Gal-3 is a profibrotic protein, beta-galactosidase binding lectin, secreted by activated macrophages, and has a role in development of fibrosis in injured myocardial tissue. Gal-3 displays several autocrine and paracrine effects and could improve pro-inflammatory networks. In patients with HF, a single level of Gal-3 predicts mortality at four years, independently of echocardiographic signs of disease severity (39). Patients not surviving with mechanical support presented significantly high plasma concentrations of Gal-3 at the time of LVAD implantation compared with those patients who were transplanted (31).
Erkilet et al. analyzed a cohort of 151 patients and demonstrated that a higher Gal-3 level pre-LVAD implantation, was associated with increased mortality risk during mechanical support. These data deserve further investigation, since Gal-3 might be a useful biomarker for prediction of mortality in severe HF patients, planned for LVAD support (40).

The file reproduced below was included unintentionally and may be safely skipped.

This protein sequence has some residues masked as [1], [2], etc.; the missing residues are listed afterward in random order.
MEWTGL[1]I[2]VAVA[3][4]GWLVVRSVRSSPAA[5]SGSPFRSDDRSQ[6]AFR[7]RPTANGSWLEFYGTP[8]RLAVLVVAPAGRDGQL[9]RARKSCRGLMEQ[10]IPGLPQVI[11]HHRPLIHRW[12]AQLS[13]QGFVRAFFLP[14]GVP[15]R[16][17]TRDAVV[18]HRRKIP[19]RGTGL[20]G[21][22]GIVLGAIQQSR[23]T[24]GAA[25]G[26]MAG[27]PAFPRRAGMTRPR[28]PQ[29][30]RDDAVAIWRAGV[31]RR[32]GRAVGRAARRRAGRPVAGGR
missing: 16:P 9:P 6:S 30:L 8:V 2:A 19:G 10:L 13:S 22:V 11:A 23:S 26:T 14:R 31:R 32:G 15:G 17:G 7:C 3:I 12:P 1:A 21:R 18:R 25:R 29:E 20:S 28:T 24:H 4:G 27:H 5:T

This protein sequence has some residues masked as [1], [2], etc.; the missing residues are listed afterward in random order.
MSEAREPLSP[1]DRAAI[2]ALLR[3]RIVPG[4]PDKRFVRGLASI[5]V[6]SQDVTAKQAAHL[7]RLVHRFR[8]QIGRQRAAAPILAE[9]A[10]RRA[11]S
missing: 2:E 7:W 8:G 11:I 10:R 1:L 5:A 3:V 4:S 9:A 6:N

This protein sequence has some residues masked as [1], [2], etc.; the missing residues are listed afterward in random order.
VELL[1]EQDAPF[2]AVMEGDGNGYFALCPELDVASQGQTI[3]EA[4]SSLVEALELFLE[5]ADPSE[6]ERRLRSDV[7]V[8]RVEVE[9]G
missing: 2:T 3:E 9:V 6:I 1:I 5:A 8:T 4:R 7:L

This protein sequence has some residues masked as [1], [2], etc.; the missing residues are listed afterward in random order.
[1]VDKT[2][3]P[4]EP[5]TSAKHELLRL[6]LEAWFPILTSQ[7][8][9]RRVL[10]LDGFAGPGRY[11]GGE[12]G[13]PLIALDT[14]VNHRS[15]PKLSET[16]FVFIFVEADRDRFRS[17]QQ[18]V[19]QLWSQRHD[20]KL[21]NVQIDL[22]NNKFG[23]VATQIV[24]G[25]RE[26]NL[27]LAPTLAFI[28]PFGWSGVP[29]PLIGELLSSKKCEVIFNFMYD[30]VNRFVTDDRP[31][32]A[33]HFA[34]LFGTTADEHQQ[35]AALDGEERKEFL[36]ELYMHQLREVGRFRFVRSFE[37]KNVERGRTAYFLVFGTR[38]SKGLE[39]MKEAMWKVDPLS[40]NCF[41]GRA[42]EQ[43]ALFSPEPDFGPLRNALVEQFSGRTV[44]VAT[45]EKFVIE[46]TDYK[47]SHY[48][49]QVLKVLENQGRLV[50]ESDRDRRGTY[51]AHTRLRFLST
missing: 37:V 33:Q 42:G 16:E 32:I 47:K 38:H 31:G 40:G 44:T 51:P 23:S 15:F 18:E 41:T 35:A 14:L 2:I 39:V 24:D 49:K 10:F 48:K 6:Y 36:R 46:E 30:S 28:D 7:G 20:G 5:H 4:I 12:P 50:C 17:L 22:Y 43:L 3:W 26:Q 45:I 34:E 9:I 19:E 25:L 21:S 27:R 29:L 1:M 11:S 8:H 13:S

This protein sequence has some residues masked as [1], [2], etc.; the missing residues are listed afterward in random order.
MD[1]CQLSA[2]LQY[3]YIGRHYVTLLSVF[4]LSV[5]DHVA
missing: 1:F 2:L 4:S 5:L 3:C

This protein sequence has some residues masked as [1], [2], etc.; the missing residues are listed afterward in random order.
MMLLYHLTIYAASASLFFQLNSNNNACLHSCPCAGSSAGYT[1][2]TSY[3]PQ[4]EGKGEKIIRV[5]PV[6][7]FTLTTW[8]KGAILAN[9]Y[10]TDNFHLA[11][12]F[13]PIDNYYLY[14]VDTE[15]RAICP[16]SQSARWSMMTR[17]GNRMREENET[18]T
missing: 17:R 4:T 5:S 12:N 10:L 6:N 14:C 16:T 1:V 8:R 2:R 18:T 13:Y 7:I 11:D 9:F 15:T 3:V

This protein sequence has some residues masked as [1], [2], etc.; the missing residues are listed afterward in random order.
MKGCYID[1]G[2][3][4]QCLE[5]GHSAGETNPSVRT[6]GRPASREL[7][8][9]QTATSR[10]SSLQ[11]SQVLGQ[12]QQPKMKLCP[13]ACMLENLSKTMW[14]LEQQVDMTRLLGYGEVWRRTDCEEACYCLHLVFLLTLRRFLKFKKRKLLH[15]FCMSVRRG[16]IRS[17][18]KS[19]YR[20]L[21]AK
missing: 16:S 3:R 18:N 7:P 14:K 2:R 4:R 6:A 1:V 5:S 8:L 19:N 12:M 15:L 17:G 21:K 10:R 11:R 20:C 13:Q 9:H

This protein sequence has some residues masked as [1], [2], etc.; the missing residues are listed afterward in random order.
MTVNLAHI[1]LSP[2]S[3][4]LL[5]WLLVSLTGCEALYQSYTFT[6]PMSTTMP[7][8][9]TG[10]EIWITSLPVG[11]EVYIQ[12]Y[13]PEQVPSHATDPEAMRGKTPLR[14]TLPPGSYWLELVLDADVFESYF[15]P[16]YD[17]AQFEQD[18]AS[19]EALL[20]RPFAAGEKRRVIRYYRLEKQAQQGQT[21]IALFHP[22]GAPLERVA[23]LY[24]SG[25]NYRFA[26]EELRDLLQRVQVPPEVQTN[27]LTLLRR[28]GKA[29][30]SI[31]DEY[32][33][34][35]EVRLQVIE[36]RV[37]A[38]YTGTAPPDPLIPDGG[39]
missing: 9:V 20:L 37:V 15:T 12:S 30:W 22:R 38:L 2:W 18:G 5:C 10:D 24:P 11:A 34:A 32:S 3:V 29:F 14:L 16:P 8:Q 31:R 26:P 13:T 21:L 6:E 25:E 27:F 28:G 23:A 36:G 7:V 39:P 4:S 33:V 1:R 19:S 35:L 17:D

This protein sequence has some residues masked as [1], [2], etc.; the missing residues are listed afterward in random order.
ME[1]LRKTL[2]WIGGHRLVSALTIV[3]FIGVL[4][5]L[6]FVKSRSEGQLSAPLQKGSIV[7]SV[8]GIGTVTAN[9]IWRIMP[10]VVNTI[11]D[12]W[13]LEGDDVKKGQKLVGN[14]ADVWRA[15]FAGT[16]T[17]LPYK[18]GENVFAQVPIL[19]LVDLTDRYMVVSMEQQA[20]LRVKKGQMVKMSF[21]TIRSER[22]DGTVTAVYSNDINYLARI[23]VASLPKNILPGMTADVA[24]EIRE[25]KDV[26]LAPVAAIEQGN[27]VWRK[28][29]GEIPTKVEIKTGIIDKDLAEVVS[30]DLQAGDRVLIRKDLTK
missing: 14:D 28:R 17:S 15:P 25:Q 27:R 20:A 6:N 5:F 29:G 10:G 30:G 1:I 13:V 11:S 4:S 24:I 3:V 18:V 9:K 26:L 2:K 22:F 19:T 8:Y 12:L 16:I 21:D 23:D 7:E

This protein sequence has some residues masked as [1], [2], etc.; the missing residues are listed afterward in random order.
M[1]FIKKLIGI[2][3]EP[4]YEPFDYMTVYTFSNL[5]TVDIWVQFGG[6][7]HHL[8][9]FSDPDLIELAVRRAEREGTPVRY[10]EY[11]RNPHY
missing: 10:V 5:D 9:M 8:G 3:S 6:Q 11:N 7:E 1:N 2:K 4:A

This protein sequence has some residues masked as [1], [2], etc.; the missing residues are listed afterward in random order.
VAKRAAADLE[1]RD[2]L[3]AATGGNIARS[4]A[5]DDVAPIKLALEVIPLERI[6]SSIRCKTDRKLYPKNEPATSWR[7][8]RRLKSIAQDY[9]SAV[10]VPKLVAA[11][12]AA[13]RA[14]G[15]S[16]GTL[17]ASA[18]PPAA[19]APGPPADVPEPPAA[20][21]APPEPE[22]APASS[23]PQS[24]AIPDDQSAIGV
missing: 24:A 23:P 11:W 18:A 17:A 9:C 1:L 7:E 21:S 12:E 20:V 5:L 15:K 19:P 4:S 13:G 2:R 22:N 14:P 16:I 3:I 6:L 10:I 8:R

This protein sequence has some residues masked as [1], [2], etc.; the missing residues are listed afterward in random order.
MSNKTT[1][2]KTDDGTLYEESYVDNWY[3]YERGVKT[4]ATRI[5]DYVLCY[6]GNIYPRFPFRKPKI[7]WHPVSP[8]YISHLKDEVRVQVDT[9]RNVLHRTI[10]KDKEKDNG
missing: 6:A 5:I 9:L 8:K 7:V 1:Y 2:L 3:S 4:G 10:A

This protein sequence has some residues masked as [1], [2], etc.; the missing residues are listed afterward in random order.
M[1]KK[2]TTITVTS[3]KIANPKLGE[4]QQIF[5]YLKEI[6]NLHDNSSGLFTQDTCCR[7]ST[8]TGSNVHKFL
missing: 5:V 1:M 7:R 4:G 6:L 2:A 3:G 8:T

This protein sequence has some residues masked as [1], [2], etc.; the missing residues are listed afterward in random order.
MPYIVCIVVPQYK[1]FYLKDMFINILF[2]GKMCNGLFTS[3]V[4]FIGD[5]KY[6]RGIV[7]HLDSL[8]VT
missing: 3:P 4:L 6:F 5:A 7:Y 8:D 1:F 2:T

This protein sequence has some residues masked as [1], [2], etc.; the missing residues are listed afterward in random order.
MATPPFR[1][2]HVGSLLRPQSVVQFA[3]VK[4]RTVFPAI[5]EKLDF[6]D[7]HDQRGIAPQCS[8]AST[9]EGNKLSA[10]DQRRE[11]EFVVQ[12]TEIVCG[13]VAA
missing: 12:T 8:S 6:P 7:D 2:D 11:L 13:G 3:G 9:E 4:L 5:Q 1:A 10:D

ST2 is a member of the interleukin-1 receptor family, and is secreted by both fibroblasts and cardiomyocytes in response to strain. ST2 exists in a membrane-bound receptor and in a truncated soluble form (sST2), measurable in the blood of patients after myocardial infarction and in those with HF. ST2 belongs to a cardioprotective signaling system consisting of paracrine interactions between IL-33, produced by cardiac fibroblasts and transmembrane ST2 receptors on cardiac myocytes. IL-33 neutralizes circulating sST2 and has been associated with a decrease in myocardial strain.
Ky et al. (41), reported that ST2 level is strongly correlated with worse HF, and patients with high levels of circulating sST2 had an elevated increased risk of death or heart transplantation. Assessment of ST2 may make a customized risk stratification in patients with HF possible, allowing identification of those who need more aggressive treatment strategies.